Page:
One thing that did come of it, however, is the necessity to define what 'mainstream' culture is. Since being labelled 'mainstream' has brought about offense here at St. Cynic, I thought it would be fitting to attempt to clarify what I mean by 'mainstream'. Not because I want to remove any offense given, but because I find it especially important to offend with good reason.
The adjective form (and the form that is most commonly used at St. Cynic) of 'mainstream', according to Random House Dictionary, 2009 is “belonging to or characteristic of a prinicple, dominant, or widely accepted group, movement, style, etc.” Accordingly, someone being labelled 'mainstream' is being observed to be part of the most prevalent and commonly accepted idea, group, or trend within a given culture.
For example, if the majority of people in Toronto, Canada wore bell-bottom pants with bedazzler-laden pleather cowboy boots, that would be the 'mainstream' fashion choice. Rejecting such a hideous fashion choice, however, would put one outside of the 'mainstream'.
Examples abound of non-mainstream choices: anti-vaccination, family-led learning, barefooting, eco-building, co-sleeping/family beds, child-led weaning from the breast (breast milk isn't best, it's the default), ancestral traditional diets, embraced symbiosis with microbes, intact genitalia for both sexes, libertarianism, bartering, wholistic healthcare, small poly-culture family-based farming, off-grid living, large familes, squating toilets, television free, and the list goes on almost as extensively as what is deemed 'mainstream'.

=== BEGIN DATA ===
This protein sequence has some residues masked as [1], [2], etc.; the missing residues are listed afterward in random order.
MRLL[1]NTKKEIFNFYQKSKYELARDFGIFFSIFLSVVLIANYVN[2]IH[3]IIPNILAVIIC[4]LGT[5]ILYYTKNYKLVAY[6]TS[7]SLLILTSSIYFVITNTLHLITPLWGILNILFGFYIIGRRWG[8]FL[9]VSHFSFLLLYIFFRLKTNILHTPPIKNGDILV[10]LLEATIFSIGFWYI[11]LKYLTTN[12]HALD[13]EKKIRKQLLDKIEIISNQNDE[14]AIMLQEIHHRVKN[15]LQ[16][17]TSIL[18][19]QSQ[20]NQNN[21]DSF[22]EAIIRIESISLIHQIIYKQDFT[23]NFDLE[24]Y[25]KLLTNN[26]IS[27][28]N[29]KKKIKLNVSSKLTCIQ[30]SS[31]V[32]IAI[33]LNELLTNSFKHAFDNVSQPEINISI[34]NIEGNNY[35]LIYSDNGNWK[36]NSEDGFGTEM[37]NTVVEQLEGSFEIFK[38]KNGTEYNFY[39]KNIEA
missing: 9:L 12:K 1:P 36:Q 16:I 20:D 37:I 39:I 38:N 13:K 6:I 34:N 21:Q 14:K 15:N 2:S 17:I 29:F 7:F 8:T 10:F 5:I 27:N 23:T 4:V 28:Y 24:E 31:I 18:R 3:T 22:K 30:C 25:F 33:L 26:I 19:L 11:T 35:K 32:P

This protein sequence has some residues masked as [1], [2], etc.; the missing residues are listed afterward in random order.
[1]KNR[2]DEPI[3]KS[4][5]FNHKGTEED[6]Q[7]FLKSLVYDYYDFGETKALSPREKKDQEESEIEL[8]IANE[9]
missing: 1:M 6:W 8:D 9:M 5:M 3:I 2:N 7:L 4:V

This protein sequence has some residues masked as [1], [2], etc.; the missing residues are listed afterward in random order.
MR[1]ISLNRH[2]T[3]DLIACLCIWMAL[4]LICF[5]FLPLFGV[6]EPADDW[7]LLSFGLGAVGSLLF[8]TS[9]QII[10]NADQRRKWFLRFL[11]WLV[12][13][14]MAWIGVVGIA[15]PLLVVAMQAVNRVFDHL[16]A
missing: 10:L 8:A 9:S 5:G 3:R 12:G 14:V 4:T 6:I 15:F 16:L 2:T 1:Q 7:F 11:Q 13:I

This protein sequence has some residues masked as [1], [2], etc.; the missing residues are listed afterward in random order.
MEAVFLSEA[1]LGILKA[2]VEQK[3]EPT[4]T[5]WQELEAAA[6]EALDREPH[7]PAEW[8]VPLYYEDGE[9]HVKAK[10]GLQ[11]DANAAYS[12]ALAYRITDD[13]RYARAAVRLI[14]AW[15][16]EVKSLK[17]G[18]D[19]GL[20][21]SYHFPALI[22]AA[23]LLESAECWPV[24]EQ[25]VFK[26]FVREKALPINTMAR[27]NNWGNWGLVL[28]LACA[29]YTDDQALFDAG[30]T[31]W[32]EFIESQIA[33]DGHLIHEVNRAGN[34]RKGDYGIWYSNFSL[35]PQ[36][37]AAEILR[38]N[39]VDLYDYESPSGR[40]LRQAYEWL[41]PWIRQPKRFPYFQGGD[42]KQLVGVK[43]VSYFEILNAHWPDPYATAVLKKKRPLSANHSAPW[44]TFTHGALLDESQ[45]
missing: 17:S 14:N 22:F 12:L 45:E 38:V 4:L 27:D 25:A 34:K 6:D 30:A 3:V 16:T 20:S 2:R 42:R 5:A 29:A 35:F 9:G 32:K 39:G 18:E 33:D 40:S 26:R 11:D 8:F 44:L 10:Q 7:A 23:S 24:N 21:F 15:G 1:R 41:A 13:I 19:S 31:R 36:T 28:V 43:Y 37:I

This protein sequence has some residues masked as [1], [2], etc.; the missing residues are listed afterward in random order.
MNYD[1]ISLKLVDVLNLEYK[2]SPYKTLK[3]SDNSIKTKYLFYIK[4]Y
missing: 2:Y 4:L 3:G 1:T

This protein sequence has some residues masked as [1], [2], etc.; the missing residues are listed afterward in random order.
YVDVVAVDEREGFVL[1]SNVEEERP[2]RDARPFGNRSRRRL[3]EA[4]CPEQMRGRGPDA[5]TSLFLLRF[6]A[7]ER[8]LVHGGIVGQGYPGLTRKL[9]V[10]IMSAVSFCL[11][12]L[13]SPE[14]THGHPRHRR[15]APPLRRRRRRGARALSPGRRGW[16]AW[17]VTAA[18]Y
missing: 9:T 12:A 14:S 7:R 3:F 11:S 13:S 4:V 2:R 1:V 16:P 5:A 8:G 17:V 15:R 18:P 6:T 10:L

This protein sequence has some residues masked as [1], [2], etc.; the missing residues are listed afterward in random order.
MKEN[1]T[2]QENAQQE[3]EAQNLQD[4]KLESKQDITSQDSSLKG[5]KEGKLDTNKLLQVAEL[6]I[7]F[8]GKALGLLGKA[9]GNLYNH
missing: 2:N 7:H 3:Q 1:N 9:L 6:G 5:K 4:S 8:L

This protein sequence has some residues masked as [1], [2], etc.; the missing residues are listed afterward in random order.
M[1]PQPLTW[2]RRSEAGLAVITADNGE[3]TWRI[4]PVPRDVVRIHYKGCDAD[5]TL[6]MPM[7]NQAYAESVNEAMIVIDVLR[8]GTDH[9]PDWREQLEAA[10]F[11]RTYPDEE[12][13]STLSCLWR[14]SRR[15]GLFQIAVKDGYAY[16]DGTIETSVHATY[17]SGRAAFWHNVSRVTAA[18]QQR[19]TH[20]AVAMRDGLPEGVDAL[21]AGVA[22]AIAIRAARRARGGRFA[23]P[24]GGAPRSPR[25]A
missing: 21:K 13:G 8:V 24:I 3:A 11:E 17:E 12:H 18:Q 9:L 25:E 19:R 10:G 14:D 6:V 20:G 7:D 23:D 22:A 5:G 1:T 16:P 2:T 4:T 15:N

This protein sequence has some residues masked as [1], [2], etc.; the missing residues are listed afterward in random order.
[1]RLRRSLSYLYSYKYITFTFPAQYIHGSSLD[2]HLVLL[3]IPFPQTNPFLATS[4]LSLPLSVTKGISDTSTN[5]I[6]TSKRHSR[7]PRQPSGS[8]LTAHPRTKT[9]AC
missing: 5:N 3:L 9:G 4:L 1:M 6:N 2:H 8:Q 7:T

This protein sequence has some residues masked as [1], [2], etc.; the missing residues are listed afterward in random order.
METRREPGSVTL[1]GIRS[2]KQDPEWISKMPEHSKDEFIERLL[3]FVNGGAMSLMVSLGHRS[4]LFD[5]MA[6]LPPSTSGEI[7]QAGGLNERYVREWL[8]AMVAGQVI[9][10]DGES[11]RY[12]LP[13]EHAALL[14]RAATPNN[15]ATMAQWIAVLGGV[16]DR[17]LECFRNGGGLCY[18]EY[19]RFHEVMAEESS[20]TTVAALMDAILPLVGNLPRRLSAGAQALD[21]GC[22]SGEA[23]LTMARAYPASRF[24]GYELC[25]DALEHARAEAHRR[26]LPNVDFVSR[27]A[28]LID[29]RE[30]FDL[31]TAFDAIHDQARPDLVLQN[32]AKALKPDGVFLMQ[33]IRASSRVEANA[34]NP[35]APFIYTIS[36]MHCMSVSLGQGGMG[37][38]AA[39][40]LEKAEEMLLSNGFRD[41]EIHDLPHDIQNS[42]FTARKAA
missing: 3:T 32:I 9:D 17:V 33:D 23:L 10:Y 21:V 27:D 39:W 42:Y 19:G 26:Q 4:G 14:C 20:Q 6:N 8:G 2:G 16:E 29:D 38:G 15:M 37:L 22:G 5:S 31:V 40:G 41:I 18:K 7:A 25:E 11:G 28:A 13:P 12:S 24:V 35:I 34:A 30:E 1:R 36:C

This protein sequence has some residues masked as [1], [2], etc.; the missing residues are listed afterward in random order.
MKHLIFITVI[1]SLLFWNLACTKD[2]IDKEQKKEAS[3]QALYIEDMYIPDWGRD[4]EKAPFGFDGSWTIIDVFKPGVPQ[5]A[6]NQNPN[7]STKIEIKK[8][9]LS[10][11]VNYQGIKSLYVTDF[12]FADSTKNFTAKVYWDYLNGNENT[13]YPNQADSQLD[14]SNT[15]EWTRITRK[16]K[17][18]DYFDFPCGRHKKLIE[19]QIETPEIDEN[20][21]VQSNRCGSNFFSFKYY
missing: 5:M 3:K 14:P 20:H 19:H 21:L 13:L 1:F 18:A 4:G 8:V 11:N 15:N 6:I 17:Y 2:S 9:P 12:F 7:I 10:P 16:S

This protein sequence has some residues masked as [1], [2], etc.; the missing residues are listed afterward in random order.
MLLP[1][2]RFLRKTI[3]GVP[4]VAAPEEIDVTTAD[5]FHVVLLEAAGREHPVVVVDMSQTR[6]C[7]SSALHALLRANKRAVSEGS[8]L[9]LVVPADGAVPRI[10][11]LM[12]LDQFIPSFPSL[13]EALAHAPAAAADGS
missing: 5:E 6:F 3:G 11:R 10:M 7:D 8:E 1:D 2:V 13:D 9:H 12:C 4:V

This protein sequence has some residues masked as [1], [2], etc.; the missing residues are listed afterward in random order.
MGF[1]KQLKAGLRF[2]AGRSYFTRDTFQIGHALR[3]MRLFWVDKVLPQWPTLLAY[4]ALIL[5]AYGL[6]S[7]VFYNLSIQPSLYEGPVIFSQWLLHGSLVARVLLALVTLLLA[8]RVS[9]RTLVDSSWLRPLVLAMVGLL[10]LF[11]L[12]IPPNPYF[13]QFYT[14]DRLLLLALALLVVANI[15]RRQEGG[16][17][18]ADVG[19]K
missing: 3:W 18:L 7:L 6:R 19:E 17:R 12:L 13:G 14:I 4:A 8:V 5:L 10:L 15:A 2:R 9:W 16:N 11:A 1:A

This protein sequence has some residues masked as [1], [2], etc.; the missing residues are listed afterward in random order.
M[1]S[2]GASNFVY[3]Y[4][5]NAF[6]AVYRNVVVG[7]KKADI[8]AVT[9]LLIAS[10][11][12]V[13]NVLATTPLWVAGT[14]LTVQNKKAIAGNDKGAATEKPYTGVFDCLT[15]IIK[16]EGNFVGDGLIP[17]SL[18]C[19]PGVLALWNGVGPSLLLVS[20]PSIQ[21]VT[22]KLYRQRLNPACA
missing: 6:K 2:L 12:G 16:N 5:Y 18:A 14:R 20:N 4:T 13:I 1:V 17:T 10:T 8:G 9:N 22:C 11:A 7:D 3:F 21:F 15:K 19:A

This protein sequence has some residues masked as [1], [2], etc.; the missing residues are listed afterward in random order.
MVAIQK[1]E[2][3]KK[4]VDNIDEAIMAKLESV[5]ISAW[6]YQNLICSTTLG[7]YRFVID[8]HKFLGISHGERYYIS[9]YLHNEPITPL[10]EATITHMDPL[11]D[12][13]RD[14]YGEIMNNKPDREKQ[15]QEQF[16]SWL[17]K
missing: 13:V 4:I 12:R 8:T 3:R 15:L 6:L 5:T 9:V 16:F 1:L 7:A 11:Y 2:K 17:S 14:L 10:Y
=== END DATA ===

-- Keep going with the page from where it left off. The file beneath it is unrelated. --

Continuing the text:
To be sure, being mainstream affords many comforts: predictability, wide social acceptance, political favour, being able to make full use of government services, potential for being mostly conflict free in daily social rigours, being able to count yourself as 'normal' (that is, fitting in), having an impact within societal systems, being able to empathize with more of the general population, the virtue of blissful ignorance (not my interpretation, I've been told this one more than a few times), etc.
So while I don't participate in much of what is mainstream, and do have a disdain for much of what is touted as acceptable within mainstream, I don't necessarily consider it bad, or evil or anything quite so jejune. It simply is what it is: ever-shifting according to the zeitgeist (spirit of the times). So, if the zeitgeist is sick, so is the mainstream. If it is well, likewise.
Our current zeitgeist is clearly in need of some major reparation, and TLC.